Christie taps Kyrillos for transition team

State senator will play role in shaping N.J.’s executive branch


District 13 state Sen. Joseph Kyrillos will sit on Gov.-elect Chris Christie’s transition team, a group of 10 people who will oversee the passing of the torch between administrations.

Sen. Joseph Kyrillos Sen. Joseph Kyrillos Kyrillos, a 21-year Republican state legislator who served as Christie’s campaign chairman, is a member of a bipartisan team that will help Christie assume executive duties from the outgoing administration of Gov. Jon Corzine.

“I’m going to help the governor-elect prepare in any way I can to lead the state government and lead New Jersey to a better time,” Kyrillos, of Middletown, said in a brief interview Nov. 13.

Joining Kyrillos on the transition team are David Samson, an attorney general under former Gov. Jim McGreevey; Susan Cole, president of Montclair State University; Democratic state Sen. Sandra Cunningham; Debra DiLorenzo, president of the Chamber of Commerce of Southern New Jersey; Michael DuHaime, a political strategist who worked on Rudy Giuliani’s and Sen. John McCain’s presidential bids; George Gilmore, chairman of the Ocean County Republican Party; Jon Hanson, a chairman of Prudential Financial Corp.; Alfred Koeppe, executive director of the Newark Alliance; and John Mc- Cormac, the Democratic mayor of Woodbridge.

The transition team will oversee subcommittees assigned to specific areas of the state government, Kyrillos said. The team will make recommendations on who will fill those subcommittee positions, he said.

Kyrillos said he will focus his efforts in areas of the state budget, spending, taxes and personnel. These are all areas Christie stressed during his campaign, vowing to cut taxes and spending in the state. Christie also spoke at length about shrinking the size of government in New Jersey.

Kyrillos would not say which areas of government residents should expect to see significant changes in.

“I can’t forecast how things in New Jerseywill look in six months or a year,” he said.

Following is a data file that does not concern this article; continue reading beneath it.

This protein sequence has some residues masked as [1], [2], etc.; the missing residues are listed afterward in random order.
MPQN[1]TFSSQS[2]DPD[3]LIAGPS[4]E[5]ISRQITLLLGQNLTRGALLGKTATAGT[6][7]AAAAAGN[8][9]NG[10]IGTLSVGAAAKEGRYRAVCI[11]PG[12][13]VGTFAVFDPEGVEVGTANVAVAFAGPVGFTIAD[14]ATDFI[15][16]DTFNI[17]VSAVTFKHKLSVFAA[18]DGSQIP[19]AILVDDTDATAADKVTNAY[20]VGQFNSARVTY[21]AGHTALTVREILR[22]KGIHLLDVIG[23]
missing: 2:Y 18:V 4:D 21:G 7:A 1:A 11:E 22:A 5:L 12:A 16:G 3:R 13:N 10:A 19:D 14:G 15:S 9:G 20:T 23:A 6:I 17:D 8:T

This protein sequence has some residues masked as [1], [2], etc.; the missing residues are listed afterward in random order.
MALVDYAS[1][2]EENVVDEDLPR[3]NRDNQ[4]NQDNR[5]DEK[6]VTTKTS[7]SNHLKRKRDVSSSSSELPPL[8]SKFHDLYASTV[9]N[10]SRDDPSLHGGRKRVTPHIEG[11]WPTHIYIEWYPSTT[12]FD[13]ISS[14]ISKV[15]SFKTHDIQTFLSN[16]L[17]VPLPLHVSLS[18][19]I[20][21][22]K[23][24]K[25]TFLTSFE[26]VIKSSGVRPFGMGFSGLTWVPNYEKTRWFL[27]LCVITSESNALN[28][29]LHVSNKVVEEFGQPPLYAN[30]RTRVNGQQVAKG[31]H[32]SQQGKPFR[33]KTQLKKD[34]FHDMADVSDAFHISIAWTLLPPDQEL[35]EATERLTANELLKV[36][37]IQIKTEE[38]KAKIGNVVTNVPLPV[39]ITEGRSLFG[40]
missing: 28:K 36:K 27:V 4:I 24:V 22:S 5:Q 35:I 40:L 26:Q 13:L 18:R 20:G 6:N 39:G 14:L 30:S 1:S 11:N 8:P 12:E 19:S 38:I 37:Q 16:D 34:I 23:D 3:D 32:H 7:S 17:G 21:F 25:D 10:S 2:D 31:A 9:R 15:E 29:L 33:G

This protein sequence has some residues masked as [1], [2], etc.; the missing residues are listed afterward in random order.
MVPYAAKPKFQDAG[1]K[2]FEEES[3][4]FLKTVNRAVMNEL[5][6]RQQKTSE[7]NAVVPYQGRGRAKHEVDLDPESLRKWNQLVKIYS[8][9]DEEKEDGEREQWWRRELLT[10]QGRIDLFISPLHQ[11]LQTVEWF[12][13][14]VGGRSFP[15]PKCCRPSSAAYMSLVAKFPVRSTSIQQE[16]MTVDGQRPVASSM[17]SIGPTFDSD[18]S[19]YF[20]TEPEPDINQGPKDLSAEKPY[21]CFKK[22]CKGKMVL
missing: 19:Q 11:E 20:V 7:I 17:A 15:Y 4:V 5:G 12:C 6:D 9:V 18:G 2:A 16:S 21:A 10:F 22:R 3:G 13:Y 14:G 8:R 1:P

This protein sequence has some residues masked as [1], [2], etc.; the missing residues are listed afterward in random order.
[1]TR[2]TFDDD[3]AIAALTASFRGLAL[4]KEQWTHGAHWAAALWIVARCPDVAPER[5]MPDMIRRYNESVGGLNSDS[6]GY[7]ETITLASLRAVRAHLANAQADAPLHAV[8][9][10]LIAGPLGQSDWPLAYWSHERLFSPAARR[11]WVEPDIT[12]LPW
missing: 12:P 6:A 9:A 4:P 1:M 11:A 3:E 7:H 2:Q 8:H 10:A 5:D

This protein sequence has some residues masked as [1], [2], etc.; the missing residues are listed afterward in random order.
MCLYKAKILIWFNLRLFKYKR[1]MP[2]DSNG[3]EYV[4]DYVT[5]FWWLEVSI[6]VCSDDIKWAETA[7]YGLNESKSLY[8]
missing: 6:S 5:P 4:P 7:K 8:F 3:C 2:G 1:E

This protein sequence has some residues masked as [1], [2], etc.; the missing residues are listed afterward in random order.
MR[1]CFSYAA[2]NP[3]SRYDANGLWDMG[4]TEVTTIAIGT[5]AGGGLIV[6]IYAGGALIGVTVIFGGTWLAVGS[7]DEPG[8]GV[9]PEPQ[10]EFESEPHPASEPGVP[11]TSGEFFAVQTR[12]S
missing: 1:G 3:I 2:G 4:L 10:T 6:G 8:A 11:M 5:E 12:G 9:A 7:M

Matawan Councilman and Republican campaign strategist Tom Fitzsimmons said a transition team’s main responsibilities are generally to staff the administration and gather information so that new leaders can hit the ground running.

“At the local level, oftentimes newly

elected leaders will be allowed to sit in on council discussions. At the state level, you can multiply the complexity of those issues by a factor of 100,” Fitzsimmons said.

In order to accomplish many of his goals, the Christie administration will have to work with Democrats who control the Assembly and state Senate. Both Kyrillos and Fitzsimmons expect that that will not pose a problem.

Kyrillos said Democrats would work with Christie because of the constitutional powers of the governor’s office. New Jersey has one of the strongest governors in the country with the ability to fully select a cabinet, pending approval by the state Senate, and the power of the line item veto.

“With those tools and the strength of his personality, and a mandate for change and not owing special interest groups anything, you will see significant differences,” Kyrillos said. Fitzsimmons reached the same conclusion, but pinned it more on the turnout of the election.

“I think there’s one thing politicians can do: they know how to count,” he said.

Christie won the race by roughly 100,000 votes, and state legislators will have to take notice, he said.

“They realize the winds shifted a little bit. Because of that, you will see a willingness to cooperate,” he said.